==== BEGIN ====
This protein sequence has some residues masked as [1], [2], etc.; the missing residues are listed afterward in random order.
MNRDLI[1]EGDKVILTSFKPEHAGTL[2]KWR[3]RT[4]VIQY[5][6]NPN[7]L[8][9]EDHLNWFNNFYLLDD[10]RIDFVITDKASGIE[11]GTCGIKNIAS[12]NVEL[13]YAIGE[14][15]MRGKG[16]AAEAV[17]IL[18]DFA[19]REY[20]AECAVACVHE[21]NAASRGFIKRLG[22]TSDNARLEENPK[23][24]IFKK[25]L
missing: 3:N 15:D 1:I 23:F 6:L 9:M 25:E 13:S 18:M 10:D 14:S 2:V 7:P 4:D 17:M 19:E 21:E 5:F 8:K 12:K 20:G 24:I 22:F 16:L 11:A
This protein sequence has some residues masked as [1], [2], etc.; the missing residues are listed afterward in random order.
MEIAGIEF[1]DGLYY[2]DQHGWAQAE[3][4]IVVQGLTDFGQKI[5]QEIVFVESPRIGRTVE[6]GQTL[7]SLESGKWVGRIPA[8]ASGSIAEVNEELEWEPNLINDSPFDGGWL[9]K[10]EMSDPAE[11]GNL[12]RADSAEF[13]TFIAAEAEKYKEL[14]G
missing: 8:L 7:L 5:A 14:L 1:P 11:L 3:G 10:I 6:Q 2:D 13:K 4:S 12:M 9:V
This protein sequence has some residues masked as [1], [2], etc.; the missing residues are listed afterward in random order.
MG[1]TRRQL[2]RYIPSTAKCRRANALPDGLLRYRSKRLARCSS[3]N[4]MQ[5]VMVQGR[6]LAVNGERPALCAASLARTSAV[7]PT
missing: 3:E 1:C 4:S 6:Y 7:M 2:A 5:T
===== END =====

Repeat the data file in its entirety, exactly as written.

This protein sequence has some residues masked as [1], [2], etc.; the missing residues are listed afterward in random order.
MNRDLI[1]EGDKVILTSFKPEHAGTL[2]KWR[3]RT[4]VIQY[5][6]NPN[7]L[8][9]EDHLNWFNNFYLLDD[10]RIDFVITDKASGIE[11]GTCGIKNIAS[12]NVEL[13]YAIGE[14][15]MRGKG[16]AAEAV[17]IL[18]DFA[19]REY[20]AECAVACVHE[21]NAASRGFIKRLG[22]TSDNARLEENPK[23][24]IFKK[25]L
missing: 3:N 15:D 1:I 23:F 6:L 9:M 25:E 13:S 18:M 10:D 14:S 2:V 7:P 4:D 17:M 19:E 21:E 5:F 8:K 12:K 20:G 24:I 22:F 16:L 11:A
This protein sequence has some residues masked as [1], [2], etc.; the missing residues are listed afterward in random order.
MEIAGIEF[1]DGLYY[2]DQHGWAQAE[3][4]IVVQGLTDFGQKI[5]QEIVFVESPRIGRTVE[6]GQTL[7]SLESGKWVGRIPA[8]ASGSIAEVNEELEWEPNLINDSPFDGGWL[9]K[10]EMSDPAE[11]GNL[12]RADSAEF[13]TFIAAEAEKYKEL[14]G
missing: 8:L 7:L 5:A 14:L 1:P 11:L 3:G 10:I 6:Q 2:D 13:K 4:S 12:M 9:V
This protein sequence has some residues masked as [1], [2], etc.; the missing residues are listed afterward in random order.
MG[1]TRRQL[2]RYIPSTAKCRRANALPDGLLRYRSKRLARCSS[3]N[4]MQ[5]VMVQGR[6]LAVNGERPALCAASLARTSAV[7]PT
missing: 3:E 1:C 4:S 6:Y 7:M 2:A 5:T